More than 140 people have contacted police investigating the murder of Lyra McKee via the Major Incident Public Portal (MIPP).
Det Supt Jason Murphy said the public response had been "massive".
Ms McKee was shot as she observed rioting in Londonderry on Thursday.
It is understood that the PSNI and the Public Prosecution Service (PPS) have discussed what measures could be available to protect witnesses fearful of giving evidence at trial.
Det Supt Murphy said there had been a "palpable change" in community sentiment in support of their investigation since the murder of the 29-year-old on Thursday in terms of off-the-record intelligence.
He urged members of the public to "come forward and have a conversation with me".
"I want to reassure people that you don't have to commit to anything today. I just need to speak to people to understand what they know," he said.
"We can then look at how we capture that information in the best way possible to protect those witnesses and enable me to bring the gunman who killed Lyra McKee to justice."
The PSNI has asked to meet with local community leaders and influencers to help them identify any witnesses or those with information.
"This was an attack on the community. Lyra, tragically, was a random victim and I need the public to continue to support us," added Det Supt Murphy.
"My challenge is, how do I convert that community intelligence and information into raw evidence that allows me bring offenders to justice."
Ms McKee's funeral will held at St Anne's Cathedral in Belfast on Wednesday.
Her partner Sara Canning said the service would be a "celebration of her life".
It is understood the funeral service will be attended by political and faith leaders from across Northern Ireland.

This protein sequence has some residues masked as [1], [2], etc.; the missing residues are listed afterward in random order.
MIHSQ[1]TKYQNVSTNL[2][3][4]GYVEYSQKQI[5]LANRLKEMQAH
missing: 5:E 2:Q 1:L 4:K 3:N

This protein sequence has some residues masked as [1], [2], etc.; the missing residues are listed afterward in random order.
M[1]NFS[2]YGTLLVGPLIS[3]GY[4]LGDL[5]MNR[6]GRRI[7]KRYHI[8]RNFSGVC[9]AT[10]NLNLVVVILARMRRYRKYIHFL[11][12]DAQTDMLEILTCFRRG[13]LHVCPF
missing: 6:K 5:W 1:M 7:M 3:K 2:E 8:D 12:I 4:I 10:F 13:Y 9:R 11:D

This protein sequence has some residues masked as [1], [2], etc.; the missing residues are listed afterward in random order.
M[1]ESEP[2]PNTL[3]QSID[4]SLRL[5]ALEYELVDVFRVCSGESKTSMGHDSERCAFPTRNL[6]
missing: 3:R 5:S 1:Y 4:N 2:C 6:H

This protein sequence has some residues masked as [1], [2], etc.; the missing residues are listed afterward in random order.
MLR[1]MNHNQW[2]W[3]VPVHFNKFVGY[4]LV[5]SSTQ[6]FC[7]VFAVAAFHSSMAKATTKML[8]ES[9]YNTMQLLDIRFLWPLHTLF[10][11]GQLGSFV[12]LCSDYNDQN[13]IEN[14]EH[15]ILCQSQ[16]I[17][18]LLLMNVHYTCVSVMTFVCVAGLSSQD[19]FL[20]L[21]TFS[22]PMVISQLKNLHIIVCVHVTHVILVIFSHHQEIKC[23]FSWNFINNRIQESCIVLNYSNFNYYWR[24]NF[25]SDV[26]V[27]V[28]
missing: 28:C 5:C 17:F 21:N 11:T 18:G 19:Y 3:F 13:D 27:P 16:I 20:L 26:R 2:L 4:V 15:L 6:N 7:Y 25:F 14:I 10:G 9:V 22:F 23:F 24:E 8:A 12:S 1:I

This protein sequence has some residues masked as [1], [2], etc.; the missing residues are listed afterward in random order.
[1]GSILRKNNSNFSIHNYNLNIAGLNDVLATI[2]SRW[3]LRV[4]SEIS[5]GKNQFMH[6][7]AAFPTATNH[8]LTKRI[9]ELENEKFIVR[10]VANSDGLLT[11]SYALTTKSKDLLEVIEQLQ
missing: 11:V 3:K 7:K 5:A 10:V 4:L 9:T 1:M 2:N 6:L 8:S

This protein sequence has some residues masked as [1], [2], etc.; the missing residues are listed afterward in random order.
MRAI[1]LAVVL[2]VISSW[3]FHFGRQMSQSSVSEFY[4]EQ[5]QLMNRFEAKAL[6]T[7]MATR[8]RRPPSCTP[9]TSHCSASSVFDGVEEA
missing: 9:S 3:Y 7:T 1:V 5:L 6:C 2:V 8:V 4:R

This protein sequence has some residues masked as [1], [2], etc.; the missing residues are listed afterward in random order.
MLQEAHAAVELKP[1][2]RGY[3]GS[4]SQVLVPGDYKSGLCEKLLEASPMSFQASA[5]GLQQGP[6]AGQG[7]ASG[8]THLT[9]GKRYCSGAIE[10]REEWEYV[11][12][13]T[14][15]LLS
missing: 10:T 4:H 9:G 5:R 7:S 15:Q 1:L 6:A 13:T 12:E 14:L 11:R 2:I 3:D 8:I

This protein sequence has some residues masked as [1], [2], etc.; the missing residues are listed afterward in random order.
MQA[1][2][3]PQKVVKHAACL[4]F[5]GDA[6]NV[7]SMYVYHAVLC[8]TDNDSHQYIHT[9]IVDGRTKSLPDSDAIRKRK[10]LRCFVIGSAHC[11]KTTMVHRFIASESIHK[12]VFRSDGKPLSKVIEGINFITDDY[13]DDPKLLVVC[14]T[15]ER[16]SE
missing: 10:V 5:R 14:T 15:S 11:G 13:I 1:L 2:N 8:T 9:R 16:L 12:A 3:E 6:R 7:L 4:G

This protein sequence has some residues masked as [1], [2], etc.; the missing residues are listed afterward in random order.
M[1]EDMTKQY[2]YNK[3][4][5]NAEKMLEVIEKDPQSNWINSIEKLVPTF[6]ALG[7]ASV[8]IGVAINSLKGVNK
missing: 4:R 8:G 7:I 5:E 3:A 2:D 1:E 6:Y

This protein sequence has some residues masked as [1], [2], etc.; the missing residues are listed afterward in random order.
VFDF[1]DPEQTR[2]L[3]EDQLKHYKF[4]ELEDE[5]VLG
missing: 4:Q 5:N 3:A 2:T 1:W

Writing on Facebook, Ms Canning called on attendees to wear Harry Potter and Marvel related items.
Meanwhile, the Catholic bishop of Derry said the community in the nationalist area where Lyra McKee was shot dead needs to be "liberated" from dissident republicans.
The words "not in our name - RIP Lyra" have been added to the famous Free Derry mural in the city's Bogside area.
'Disgusted by what happened'
Ms McKee was standing near a police 4x4 vehicle when she was shot after a masked gunman fired towards police and onlookers.
A statement issued by the hard-left republican political party Saoradh on Friday sought to justify the use of violence on Thursday night.
Saoradh, which translates as liberation in Irish, has the support of the dissident republican group the New IRA.
A protest by friends of Ms McKee took place on Monday outside an office in Derry used by dissident republican political groups.
A number of women smeared red paint in hand prints on republican slogans outside the office.
Police were present. They filmed, but did not make any immediate arrests.
Bishop Donal McKeown said the "small" group of dissident republicans in Derry is a "danger to all of us".
He told the BBC's Sunday Sequence programme that people in the Creggan estate were "disgusted at what happened".
"The one liberation they require in that community is liberation from Saoradh," he said.
"We don't want to be laboured with a reputation that comes from a small group that represents a small number of people but is actually a danger to all of us."
Ms McKee's killing came 21 years after the Good Friday peace agreement was signed in Northern Ireland.
The 1998 peace deal marked the end in the region of decades of violent conflict - known as the Troubles - involving republicans and loyalists during which about 3,600 people are estimated to have died.
The Good Friday Agreement was the result of intense negotiations involving the UK and Irish governments and Northern Ireland's political parties.